I am sure that the hon. Gentleman will make his contribution on that point and the question of services. I shall be glad to respond when he does so. The general point that I make to him is basically that we say to British Rail that this is the cash limit within which it has to live, and clearly it must be right for us to give to British Rail the discretion and the decisions on how it comes within that. I should not have thought that any Government—whether I or the right hon. Member for Barrow-in-Furness was Secretary of State—would contemplate a system which was totally unchanging, year in and year out. Therefore, it is fair to say that this must be a decision that the chairman and the board of British Rail must make. I am quite prepared to deal with that argument in more detail if the hon. Gentleman wishes me to do so.
By the actions that the Government have taken to help British Rail through its current and, I hope, short-term difficulties, they have shown that they believe in the future of the railway industry, but that future must be earned. Current trends must be reversed. The board's costs have been increasing in real terms, and there has been no satisfactory explanation of why that has been so.
Underlying all the efforts of the British Railways Board must be the issue of increased productivity. The chairman of British Rail, Sir Peter Parker, has said—and I agree with him—that productivity is the rock upon which we must build the future of the railways. The board has recognised that in its corporate plan, which provides for substantial productivity improvements in the next few years. The experience of the past 10 years has not been as encouraging as that of the previous decade. During the 1960s, output per man rose by about 97 per cent. In the 1970s the net productivity gain, according to the Monopolies and Mergers Commission, was about 5 per cent. The commission noted in its report on the London commuter services the relatively low rate of productivity improvements over the last 10 years and said that had been a significant factor inhibiting improvements in pay levels.
I believe that improvements are necessary and possible on both sides of the industry. I know that British Rail's management is tackling the criticisms made by the Monopolies and Mergers Commission. For example, one area was that of maintenance costs, where the commission found that, with the present system of controls, British Rail had not immediately been able to explain with any certainty the reason for varying rates of increase in rolling stock maintenance costs, nor give any reliable figures for the effect on maintenance costs of ageing rolling stock. The Monopolies and Mergers Commission also commented on a lack of direct material cost control.
I am concerned also about overall cost control. The commission commented that the board's planning system had probably not been effective in building cost reduction targets into its plans. The commission's general view was that the board had made major efforts to reduce costs only at times of financial crisis. It is fair to say that the commission also found evidence that British Rail was taking steps to correct those failings. We must all hope that those succeed. I think that action lies with the board. The setting of cost targets and progress towards them is something that I shall pursue vigorously with the board.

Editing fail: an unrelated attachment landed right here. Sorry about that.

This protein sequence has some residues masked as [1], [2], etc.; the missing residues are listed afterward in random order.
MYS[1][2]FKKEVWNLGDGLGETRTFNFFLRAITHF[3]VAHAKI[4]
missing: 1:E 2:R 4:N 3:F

The House will expect to hear how I see the future of the obligation and of the different parts of the passenger business. There is no question but that the obligation will have to be revised. We cannot for ever expect the general service levels that were appropriate in 1974. The board must have better objectives. I do not propose to amend the extent of the obligation. As long ago as 1979 I ruled out any substantial reduction of the passenger network. I am glad that the board is actively investigating more cost-effective ways of keeping the rural services going. I trust that it will give proper priority to maintaining the track.
The London commuter services represent one of the most important areas. We certainly need clearer accountability and clearer objectives. I shall make a fuller statement later on action to follow up the report of Monopolies and Mergers Commission. Meanwhile, I have asked the board to let me have a clear statement about its plans for commuter services and about the options for improving the quality of service to the customer.
I am bound to tell the House of my concern over the business performance of the inter-city services. Last March I announced an interim financial target—which had been agreed with the board—as a step towards a full commercial objective. The board's corporate plan says that this interim target will not be reached, even on a very rosy traffic forecast and even with all the expected productivity improvements. It is clear that this situation, at the heart of the railway, presents serious problems of investment and business planning that will have to be tackled.
Finally, the Government recognise the importance of the railways. We accept the need to support passenger services. We have given British Rail a fair deal this year. Indeed, we have given as much support as the Labour Government thought adequate. But we must continue to look for cost savings, increased productivity and better performance in the commercial business. The future of British Rail will be secured in this way, through a constructive partnership between the board and its staff. The order provides for a continuation of this policy and of the realistic arrangements for Goverment revenue support. I urge the House to endorse that view.